I was impressed by the intricacies of plot, and also by the ability of the author (and the translator) to capture emotions and nuances with just the right turn of phrase.  It was a verbal feast—although I must admit that since my taste for entertaining books runs more to Louis L’Amour, my threshold for literary excellence is pretty low.  

              But The Count of Monte Cristo is also a morality tale of innocence, guilt, justice, and the inescapable judgment of God.  The main character, Edmond Dantes, was unjustly accused and placed without trial in a prison that is situated on a remote island.  For the next 14 years he plots his revenge on the four people who caused his ruin.  Each one of the four villains had an agenda that was entirely self-serving and deserves God's judgment--a constant theme throughout the book.

Edmond does indeed escape the inescapable prison (at age 33, ‘baptized’ in the ocean, risen to a new identity—who knew?), carrying with him the key to a vast fortune supplied by a fellow prisoner—a priest who became a second father, teacher, and mentor to Dantes.  The last half of the story contains the unfolding of justice, of providence, and occasionally of grace.  Each of the four subplots of revenge and justice is book-length and very elaborate in its own details.  Near the end of the story, when Edmond realizes the limitations of his own abilities to exert justice, he becomes more humble and more human again.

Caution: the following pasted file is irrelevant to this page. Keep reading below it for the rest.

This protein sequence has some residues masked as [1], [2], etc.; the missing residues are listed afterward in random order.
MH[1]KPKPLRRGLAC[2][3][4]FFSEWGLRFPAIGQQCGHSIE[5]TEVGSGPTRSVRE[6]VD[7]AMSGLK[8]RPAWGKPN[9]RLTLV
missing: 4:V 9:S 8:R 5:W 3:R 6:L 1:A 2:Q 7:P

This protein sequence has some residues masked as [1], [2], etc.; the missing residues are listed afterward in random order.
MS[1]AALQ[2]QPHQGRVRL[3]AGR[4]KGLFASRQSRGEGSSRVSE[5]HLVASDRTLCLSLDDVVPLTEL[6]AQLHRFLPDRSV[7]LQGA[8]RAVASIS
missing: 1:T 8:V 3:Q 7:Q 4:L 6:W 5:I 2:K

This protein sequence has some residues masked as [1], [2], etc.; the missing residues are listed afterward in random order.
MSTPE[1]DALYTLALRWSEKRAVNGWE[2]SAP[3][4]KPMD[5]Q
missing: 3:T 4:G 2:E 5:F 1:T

There is a cultural postscript to Dumas’ tale.  In 2002 a movie version of the story was produced, starring Jim Caviezel as the Count/Edmond.  It was well done, but other than the basic story outline, there was no resemblance to Dumas’ story.  There were major plot differences (in the movie, Edmond is reunited with his life-long love Mercedes; in the book that doesn’t happen).